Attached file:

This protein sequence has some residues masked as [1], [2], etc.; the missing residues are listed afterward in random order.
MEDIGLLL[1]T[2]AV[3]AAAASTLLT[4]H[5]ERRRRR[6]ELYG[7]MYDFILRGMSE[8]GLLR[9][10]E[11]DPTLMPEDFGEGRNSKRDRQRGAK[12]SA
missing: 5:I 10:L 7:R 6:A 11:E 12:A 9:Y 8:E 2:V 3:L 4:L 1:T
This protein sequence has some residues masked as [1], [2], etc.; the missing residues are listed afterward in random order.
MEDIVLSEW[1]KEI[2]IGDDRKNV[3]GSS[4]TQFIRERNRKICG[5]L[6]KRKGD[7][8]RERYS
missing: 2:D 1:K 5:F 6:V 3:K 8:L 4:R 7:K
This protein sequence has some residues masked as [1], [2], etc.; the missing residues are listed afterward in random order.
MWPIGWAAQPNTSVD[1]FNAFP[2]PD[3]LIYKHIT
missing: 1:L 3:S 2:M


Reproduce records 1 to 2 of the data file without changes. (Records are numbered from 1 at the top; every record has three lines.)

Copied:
This protein sequence has some residues masked as [1], [2], etc.; the missing residues are listed afterward in random order.
MEDIGLLL[1]T[2]AV[3]AAAASTLLT[4]H[5]ERRRRR[6]ELYG[7]MYDFILRGMSE[8]GLLR[9][10]E[11]DPTLMPEDFGEGRNSKRDRQRGAK[12]SA
missing: 5:I 10:L 7:R 6:A 11:E 12:A 9:Y 8:E 2:V 3:L 4:L 1:T
This protein sequence has some residues masked as [1], [2], etc.; the missing residues are listed afterward in random order.
MEDIVLSEW[1]KEI[2]IGDDRKNV[3]GSS[4]TQFIRERNRKICG[5]L[6]KRKGD[7][8]RERYS
missing: 2:D 1:K 5:F 6:V 3:K 8:L 4:R 7:K